Other Key Areas

In the August 2009 programme of the 13th government, "Palestine, Ending the Occupation, Establishing the State", the PA reaffirms its objective of amending the Tax Law with a view to broadening the tax base, increasing income tax collection and improving the business environment. In this context, the PA also intends to conduct field visits and surveys in order to detect non-registration; closely monitor any request for exemption to be granted under the "investment promotion law"; coordinate with the general attorney and courts on tax related issues; increase tax compliance of low income tax payers and modernize the tax management system. No progress was made on the unification of tax administrations in the West Bank and Gaza Strip due to the political situation.

The draft unified law on public procurement was further reviewed during the reporting period, but is currently awaiting approval by the Cabinet.

In the area of statistics, the PA cooperated fully over the reporting period in the regional working group bringing together representatives of the statistical offices of Egypt, Israel, Jordan and the PA which aims in particular at defining a work programme to reduce asymmetries in the future. In the framework of the National Strategy for the Development of Statistics 2009-2013, the Palestinian Central Bureau for Statistics (PCBS) is closely involved in the current Palestinian planning efforts, especially the ongoing development of monitoring and evaluation systems. The PCBS participated actively in the MEDSTAT II programme, which focused on institutional capacity building and ended in September 2009.

On enterprise policy, the PA continued to implement the Euro-Mediterranean Charter for Enterprise. A bilateral seminar on the Charter was held in December 2009. The National Economic Policy Group, with representatives from both the private and public sectors, was created in 2009 in order to institute a national policy framework via consultation. The Private Sector Coordination Council continued to promote public-private dialogue. However, monitoring of the results of the dialogue is limited. The PA consulted the private sector in its process of drafting new economic laws. A consultative task force was established in December 2009 with a view to revising company law. The PA also started developing tools to create an enabling environment for Small and Medium Sized Enterprises (SMEs) and a review of the SME framework and the development of a policy framework was launched in 2009.
The Palestinian Investment Promotion Authority established contacts with stakeholders to build a future comprehensive strategy for entrepreneurship. The Annual Best Micro-Entrepreneur Award for Palestine was instituted in 2009. Plans for 2010 include the launching of the SME strategy, with the specific aim of supporting new companies through business incubators, industrial zones and business parks, and the holding of an investment conference for SMEs. On skills development, the PA will participate in the higher learning pilot project in 2010 which aims to spread entrepreneurship learning across all the faculties.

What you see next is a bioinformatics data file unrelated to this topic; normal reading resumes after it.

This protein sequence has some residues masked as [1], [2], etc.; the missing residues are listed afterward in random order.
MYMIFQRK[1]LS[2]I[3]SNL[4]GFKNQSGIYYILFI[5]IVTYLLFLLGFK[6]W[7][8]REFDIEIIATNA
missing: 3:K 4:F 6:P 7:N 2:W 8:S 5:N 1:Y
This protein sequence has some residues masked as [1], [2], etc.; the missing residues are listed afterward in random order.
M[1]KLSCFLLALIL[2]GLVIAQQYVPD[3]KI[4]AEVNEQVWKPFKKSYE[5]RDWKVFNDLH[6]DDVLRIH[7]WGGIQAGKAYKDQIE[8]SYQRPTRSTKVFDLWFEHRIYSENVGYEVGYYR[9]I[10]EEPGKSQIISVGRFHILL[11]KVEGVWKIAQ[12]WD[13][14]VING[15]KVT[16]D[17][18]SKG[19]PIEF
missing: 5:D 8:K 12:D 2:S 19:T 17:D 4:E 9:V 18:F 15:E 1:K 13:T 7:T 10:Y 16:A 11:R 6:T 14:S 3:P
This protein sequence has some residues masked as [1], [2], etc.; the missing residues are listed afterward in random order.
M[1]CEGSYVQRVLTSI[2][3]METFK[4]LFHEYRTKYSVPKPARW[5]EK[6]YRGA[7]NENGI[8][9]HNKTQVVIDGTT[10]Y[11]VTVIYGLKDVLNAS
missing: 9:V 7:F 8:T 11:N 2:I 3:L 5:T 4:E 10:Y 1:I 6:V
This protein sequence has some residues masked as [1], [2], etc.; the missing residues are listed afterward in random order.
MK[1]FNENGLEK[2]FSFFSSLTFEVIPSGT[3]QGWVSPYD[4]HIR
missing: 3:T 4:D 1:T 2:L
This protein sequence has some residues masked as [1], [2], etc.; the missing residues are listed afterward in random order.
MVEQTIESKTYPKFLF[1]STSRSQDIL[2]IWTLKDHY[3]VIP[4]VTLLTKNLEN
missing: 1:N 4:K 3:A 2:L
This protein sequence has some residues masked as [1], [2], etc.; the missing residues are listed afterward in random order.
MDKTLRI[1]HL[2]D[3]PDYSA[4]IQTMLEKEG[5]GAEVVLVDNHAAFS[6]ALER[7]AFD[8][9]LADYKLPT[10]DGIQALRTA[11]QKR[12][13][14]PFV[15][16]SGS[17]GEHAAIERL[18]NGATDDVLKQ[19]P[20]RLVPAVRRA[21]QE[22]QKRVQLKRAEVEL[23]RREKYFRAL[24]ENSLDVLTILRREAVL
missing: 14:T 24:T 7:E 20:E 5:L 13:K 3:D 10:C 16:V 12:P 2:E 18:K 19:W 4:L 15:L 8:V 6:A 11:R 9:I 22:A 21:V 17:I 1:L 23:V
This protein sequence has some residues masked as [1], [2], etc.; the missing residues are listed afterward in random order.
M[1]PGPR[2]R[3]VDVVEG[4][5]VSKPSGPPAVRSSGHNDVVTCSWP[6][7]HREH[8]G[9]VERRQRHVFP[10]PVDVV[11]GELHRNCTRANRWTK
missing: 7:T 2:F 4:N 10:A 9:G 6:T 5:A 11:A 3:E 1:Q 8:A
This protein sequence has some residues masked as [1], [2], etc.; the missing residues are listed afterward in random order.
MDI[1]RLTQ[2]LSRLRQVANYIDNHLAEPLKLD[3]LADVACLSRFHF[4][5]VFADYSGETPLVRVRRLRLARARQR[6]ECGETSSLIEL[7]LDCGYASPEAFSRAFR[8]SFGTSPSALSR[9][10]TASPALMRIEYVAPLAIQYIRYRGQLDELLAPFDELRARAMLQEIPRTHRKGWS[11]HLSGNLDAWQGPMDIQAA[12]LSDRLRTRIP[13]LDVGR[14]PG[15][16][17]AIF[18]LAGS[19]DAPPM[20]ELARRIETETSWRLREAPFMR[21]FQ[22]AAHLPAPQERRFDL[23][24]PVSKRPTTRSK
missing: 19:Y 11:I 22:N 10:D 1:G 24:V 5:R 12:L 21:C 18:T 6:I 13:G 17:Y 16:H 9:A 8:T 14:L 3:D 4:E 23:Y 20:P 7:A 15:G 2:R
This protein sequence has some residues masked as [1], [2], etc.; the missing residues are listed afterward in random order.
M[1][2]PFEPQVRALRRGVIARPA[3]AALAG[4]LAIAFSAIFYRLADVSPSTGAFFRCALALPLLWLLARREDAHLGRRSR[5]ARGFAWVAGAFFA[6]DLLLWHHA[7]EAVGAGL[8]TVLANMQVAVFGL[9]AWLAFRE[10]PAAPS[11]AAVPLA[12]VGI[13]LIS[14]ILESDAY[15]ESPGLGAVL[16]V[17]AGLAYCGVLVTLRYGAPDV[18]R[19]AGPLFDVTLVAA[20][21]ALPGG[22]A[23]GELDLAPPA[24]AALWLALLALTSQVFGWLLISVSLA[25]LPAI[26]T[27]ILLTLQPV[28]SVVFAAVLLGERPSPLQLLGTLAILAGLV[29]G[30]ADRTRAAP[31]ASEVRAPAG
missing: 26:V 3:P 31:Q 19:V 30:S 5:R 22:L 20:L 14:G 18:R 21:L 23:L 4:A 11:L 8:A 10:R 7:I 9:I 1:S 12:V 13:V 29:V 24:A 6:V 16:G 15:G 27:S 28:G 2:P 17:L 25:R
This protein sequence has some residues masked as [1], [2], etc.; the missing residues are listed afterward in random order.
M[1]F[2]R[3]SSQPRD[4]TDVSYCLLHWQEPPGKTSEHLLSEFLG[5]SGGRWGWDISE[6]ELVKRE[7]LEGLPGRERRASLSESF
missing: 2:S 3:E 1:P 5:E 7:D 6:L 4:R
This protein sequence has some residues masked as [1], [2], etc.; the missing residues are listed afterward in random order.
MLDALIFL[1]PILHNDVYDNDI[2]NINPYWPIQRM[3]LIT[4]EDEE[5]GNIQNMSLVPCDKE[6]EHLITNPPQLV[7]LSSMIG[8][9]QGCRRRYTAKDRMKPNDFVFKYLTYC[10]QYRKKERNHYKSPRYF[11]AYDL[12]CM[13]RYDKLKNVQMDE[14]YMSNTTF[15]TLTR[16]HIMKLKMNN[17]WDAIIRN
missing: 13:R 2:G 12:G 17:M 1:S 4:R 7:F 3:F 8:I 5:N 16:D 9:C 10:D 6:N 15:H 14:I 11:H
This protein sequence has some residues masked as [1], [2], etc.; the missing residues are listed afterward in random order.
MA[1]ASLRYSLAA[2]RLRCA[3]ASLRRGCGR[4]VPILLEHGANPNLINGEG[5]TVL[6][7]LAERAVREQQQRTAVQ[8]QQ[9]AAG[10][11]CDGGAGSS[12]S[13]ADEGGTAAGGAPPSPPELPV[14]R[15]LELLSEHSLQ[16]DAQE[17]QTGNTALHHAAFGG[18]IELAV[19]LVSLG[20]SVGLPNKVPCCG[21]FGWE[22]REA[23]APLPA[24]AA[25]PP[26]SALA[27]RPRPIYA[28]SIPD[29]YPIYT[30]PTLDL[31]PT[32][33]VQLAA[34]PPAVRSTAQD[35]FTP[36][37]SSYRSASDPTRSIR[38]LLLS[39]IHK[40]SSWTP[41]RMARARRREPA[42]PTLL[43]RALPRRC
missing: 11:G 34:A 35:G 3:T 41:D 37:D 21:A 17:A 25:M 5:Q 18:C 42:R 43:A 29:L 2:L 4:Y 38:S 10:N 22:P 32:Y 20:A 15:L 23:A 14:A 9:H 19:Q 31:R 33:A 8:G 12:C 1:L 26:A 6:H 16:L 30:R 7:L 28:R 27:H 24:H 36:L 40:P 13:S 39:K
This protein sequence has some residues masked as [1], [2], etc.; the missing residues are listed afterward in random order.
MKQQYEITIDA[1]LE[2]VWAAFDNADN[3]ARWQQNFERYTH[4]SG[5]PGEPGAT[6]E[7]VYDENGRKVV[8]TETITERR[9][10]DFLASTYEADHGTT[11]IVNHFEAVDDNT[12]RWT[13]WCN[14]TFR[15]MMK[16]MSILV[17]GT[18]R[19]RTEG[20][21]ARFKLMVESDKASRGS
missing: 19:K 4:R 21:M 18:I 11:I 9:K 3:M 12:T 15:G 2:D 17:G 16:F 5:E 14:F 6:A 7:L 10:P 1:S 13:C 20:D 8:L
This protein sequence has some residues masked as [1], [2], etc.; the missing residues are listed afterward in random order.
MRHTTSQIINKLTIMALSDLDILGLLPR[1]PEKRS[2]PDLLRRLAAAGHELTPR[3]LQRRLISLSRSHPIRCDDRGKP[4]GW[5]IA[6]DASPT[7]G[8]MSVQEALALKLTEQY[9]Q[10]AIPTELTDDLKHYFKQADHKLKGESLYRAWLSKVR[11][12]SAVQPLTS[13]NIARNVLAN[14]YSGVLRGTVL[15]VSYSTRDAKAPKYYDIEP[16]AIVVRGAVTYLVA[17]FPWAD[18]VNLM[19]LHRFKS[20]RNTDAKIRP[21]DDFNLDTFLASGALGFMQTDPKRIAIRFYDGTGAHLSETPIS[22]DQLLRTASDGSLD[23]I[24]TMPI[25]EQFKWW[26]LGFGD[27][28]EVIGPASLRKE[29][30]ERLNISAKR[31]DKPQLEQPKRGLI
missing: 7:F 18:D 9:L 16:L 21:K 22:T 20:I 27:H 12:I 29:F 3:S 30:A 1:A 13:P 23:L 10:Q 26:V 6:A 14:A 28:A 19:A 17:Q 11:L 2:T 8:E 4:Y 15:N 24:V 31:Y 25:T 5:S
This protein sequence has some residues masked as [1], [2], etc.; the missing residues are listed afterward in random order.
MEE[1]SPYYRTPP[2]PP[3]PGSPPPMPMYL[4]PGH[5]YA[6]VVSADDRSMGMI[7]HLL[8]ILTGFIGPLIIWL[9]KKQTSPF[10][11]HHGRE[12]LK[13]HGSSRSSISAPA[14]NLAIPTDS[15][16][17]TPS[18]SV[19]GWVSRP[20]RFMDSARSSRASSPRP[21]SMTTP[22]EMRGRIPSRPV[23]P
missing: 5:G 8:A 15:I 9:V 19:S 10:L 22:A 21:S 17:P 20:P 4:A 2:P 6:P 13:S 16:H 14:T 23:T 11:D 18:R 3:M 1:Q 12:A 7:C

Due to the political situation, the provision of transport operations is mostly confined to the national territory. Nevertheless, the regulatory reforms of the past years in the road sector have led to the adoption of legislation on driving licences, operating licences and roadworthiness testing, in line with international standards. In 2009, the Ministry of Transport updated its transport agenda, known as the Strategy for Transport Sector 2010-2012, and recommended measures to improve road management mainly through the establishment of an independent roads regulator, the reduction of the impact of road traffic on the environment and the introduction of a number of road safety measures, including the re-education of drivers. In order to pursue this agenda, the Ministry drew up a new regulation for the Higher Traffic Safety Council in November 2009 and is currently reviewing its licensing activities for private and public transport.

The Israeli Government's decision to re-activate the Joint Transport Office, as a way to promote transport cooperation, is still pending. Damage in the transport sector following Israeli attacks in the Gaza Strip is estimated at approximately EUR 160 million.

The occupied Palestinian territory remained heavily dependent on Israeli energy imports. In 2009, the PA adopted the energy action plan 2009-2011. In implementing its energy policy, the PA developed plans for sector reform. In 2009, the President approved an electricity law which will reform the Palestinian electricity landscape, inter alia by establishing a regulator. The law requires the adoption of complementary legislation, which is being drafted. On the basis of the Palestinian electricity master plan, plans for new electricity generation capacity and interconnection projects were developed both for Gaza and the West Bank. Following the completion of feasibility studies, the PA prepared agreements for the construction of a Gaza-Egypt link and additional West Bank-Jordan electricity links. With a view to implementing the latter interconnection, the PA continued work on four electricity substations in the West Bank. Rehabilitation of electricity networks in the West Bank continued.